Facing Bharatiya Janata Party's PM candidate Narendra Modi as the main opponent, she said secularism was a matter of deep faith for the Congress and not a matter of political compulsion.
In 20-minute speech, she also touched on the issue of corruption, a major issue stalking the UPA II government, appealing to parties to rise above political considerations to ensure passage of anti-corruption measures pending in Parliament.
"The biggest threat before the country is from communal forces and ideologies. Congress stands for uniting the people...but what is the approach of our main political opponent I will tell you. You know it yourself.
"It is to divide the society on communal lines and spread hatred in the name of unity to impose a single identity.
They hide their real face behind the mask of moderate pretensions. They criticise our leaders and level false allegations against them and they go to the extent of spreading violence. How can such an ideology be tolerated," Gandhi said addressing the day-long AICC session here without naming Bharatiya Janata Party.
Prime Minister Manmohan Singh, Rahul Gandhi, senior cabinet ministers and party leaders from all over the country heard her in rapt attention as she spoke of the successes of the UPA coalition.
She said the Congress workers should be proud that the party never compromised on its ideology. "For Congress, secularism is not a political compulsion but a matter of deep faith," she said.
Describing secularism as the biggest identity of the country, Sonia Gandhi hit out at the BJP, without taking its name, saying the policy of the main opposition party is of dividing society on communal lines, imposing uniformity in the name of unity.
"The biggest danger to the country's social fabric is from the communal forces and their ideologies. Congress has always worked to unite people and has never compromised with communalism. Secularism means equal faith in all religions (sarva dharma sambhava). It is not an electoral compulsion for us. This is something which we deeply believe in," she said.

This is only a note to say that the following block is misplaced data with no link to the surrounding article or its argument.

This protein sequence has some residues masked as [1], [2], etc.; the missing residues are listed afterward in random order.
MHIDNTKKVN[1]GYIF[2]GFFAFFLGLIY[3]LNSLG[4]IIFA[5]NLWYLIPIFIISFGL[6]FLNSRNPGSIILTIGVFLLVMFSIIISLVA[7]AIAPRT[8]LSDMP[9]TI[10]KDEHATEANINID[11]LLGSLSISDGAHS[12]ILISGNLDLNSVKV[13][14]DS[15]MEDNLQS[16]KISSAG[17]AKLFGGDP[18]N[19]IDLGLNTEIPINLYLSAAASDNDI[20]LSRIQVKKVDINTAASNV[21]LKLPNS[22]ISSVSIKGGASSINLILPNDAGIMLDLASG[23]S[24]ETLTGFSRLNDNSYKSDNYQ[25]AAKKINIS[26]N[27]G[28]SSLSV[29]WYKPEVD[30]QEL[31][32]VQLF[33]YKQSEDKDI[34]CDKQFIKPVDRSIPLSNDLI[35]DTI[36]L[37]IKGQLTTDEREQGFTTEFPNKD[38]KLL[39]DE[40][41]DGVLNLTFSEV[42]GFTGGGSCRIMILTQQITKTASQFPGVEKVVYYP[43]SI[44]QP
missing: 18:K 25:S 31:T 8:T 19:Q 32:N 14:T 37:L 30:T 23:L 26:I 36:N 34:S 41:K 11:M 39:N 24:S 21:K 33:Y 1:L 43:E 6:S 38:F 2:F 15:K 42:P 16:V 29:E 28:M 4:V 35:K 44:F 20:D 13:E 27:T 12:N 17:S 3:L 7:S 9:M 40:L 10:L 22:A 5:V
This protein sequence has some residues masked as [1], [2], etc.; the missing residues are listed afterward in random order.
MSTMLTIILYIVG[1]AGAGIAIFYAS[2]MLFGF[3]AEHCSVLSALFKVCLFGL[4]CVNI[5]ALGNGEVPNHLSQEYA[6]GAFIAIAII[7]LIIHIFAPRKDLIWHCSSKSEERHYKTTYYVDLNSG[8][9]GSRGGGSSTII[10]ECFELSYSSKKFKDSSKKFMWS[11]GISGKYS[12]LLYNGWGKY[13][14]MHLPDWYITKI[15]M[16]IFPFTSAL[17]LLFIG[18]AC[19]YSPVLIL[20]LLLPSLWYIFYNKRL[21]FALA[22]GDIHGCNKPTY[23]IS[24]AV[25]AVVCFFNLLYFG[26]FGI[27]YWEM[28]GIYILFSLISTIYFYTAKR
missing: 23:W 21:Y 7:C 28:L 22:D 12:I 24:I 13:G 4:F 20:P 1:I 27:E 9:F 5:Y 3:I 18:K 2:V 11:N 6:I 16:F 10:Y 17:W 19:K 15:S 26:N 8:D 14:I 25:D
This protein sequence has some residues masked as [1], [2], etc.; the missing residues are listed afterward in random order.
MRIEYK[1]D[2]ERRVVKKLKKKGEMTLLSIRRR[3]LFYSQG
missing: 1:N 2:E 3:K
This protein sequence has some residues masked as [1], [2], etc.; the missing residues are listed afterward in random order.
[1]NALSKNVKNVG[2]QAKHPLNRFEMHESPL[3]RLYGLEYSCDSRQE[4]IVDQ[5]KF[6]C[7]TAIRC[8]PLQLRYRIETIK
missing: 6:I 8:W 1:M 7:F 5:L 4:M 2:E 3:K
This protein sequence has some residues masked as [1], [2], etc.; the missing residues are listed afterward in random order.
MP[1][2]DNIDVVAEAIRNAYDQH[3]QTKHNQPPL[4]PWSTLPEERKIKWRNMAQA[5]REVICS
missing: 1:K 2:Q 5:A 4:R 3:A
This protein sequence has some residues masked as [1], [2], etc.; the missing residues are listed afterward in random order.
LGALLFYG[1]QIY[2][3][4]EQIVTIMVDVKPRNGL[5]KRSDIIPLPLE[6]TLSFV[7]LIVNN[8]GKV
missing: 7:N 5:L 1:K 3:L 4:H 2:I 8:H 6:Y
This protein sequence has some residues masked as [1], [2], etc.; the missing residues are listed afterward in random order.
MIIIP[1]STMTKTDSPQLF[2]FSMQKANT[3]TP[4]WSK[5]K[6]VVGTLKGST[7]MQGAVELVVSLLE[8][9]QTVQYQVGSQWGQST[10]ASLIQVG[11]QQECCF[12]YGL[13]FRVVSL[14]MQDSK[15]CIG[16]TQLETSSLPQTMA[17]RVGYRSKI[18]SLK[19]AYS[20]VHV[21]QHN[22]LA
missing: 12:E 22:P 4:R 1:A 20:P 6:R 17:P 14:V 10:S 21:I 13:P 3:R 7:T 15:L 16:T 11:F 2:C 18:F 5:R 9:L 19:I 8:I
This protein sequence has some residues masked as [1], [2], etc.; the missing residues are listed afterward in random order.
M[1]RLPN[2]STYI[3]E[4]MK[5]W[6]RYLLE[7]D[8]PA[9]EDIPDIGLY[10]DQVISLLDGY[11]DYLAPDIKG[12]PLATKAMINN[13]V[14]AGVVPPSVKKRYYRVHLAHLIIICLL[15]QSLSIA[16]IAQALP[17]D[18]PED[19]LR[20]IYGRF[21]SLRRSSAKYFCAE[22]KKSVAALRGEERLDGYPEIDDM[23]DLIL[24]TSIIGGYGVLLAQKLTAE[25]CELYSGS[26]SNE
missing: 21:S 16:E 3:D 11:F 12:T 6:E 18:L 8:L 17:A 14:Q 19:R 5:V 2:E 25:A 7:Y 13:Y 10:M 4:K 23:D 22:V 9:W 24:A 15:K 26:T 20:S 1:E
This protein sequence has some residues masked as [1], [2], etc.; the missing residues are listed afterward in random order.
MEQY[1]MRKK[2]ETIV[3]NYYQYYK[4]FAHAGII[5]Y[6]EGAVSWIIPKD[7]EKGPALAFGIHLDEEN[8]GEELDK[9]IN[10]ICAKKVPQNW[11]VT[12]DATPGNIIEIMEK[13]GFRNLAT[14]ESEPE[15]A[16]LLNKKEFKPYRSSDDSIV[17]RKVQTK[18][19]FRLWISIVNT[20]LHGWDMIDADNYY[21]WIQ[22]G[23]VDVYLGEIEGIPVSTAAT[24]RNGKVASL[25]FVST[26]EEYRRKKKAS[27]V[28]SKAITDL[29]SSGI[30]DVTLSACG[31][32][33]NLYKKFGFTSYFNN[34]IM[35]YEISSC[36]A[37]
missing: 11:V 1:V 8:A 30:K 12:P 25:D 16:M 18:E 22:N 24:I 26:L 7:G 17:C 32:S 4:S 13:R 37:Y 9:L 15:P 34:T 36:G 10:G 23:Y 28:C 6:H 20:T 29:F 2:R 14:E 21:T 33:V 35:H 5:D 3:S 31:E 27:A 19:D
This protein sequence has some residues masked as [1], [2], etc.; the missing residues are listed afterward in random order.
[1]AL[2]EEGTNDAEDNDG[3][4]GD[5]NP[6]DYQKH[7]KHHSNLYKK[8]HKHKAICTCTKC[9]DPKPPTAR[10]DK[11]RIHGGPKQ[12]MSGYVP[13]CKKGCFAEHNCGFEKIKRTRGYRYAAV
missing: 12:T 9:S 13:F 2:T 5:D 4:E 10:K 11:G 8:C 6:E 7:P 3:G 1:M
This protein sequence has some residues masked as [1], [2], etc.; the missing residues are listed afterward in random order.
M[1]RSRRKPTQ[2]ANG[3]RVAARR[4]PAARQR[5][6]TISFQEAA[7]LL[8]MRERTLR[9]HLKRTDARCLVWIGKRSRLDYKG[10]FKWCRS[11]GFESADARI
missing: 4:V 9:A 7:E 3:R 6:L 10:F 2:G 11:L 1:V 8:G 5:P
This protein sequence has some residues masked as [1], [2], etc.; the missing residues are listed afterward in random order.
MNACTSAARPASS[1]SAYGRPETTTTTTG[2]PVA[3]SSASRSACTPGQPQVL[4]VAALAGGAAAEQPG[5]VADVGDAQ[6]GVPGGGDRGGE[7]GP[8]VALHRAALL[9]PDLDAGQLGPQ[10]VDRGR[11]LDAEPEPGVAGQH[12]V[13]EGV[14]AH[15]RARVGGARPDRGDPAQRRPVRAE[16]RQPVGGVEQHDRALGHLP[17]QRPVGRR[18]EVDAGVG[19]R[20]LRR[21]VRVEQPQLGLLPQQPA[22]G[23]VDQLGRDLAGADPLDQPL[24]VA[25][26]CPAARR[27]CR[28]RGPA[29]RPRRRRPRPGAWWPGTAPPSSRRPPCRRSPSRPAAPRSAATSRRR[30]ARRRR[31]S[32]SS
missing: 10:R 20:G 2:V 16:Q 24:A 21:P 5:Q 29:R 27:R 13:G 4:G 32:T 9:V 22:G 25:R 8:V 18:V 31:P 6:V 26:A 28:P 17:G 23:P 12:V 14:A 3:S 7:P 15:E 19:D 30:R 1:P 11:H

Striking a similar note, the omnibus resolution moved by senior leader Ghulam Nabi Azad and seconded by P Chidambaram for consideration at the AICC meet said, "the recent political setbacks are an important wake up call" underlining the need to enhance the connect with people and work harder.
"The next elections will see a sharpening contrast between competing ideologies from the past and clashing vision of the future. It will be a battle between forces of age old secularism and others. It will be a battle for India as we cherish," she said.
Seeking to contrast it with the politics of BJP, she said their way of functioning is to divide society on communal lines and provoke violence. "As Congressmen, we have always fought this ideology."
"The 2014 Lok Sabha elections is a contest between opposing ideologies - one that seeks to divide and other than seeks to unite India. One a polarising ideology that militates against the core values which define Indian nationhood and its constitutional democracy and the other a liberal secular democratic ideology represented by Indian National Congress," the resolution said.
Gandhi said despite false allegations levelled by the opposition, the UPA government stood ground and remained firm in taking decisions which were pro-people.
Referring to the rich-poor divide, the Congress President said while economic growth is essential, "it alone cannot address the problem of disparity."
She said in the last one decade since UPA came to power, the party as well as the government have "responded to the stress" and taken various key policy decisions.
She said the UPA can "justifiably take credit" for the decisions it took to improve the state of the economy.
However, she did not shy away from accepting that while there had been an impressive economic growth, disparities in the society also remained.
Gandhi said the Congress-ruled states will implement the Lokayukta Act, based on the Lokpal and Lokayukta Act passed by Parliament, by next month.
She also gave the Congress party credit for the historic Right to Information Act as she said that "transparency lies in the solution to fight corruption".